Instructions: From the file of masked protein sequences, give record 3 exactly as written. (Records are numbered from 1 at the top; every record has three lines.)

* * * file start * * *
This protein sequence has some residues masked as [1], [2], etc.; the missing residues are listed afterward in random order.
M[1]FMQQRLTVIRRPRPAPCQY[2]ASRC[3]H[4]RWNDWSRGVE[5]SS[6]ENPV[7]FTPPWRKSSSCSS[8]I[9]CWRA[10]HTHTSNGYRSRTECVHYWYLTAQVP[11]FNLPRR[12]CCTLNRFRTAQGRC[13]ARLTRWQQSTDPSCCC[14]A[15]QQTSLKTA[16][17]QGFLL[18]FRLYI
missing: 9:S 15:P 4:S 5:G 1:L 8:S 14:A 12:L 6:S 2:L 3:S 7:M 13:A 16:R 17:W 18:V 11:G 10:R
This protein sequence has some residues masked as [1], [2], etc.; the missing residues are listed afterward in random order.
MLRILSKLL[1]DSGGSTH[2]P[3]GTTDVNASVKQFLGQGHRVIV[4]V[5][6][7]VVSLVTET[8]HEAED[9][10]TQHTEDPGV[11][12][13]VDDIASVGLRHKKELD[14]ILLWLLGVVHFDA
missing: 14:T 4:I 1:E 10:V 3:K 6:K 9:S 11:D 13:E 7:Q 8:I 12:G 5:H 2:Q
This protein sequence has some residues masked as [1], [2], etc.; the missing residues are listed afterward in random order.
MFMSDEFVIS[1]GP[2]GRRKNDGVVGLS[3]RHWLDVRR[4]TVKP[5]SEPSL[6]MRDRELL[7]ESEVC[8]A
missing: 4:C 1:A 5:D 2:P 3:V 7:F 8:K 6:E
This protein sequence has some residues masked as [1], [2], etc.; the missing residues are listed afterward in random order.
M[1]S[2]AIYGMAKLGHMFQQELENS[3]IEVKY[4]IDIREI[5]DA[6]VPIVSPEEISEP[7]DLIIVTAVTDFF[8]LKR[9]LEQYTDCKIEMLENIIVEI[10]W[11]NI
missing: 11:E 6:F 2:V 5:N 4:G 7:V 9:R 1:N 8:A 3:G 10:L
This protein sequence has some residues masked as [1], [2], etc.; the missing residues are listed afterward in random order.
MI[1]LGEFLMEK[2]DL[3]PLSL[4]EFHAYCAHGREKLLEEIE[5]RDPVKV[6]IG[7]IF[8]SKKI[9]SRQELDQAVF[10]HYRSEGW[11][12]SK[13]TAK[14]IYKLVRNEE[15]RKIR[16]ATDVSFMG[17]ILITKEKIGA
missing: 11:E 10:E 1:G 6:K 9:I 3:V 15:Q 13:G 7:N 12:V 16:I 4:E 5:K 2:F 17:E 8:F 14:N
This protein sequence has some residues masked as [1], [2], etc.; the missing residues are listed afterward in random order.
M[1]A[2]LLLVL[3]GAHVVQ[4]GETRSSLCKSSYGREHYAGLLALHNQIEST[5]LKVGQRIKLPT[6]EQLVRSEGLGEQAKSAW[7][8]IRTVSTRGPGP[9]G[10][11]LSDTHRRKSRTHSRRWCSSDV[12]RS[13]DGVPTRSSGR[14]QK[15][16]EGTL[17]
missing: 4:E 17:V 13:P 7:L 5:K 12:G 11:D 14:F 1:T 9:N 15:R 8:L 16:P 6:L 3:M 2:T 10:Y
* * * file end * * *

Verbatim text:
This protein sequence has some residues masked as [1], [2], etc.; the missing residues are listed afterward in random order.
MFMSDEFVIS[1]GP[2]GRRKNDGVVGLS[3]RHWLDVRR[4]TVKP[5]SEPSL[6]MRDRELL[7]ESEVC[8]A
missing: 4:C 1:A 5:D 2:P 3:V 7:F 8:K 6:E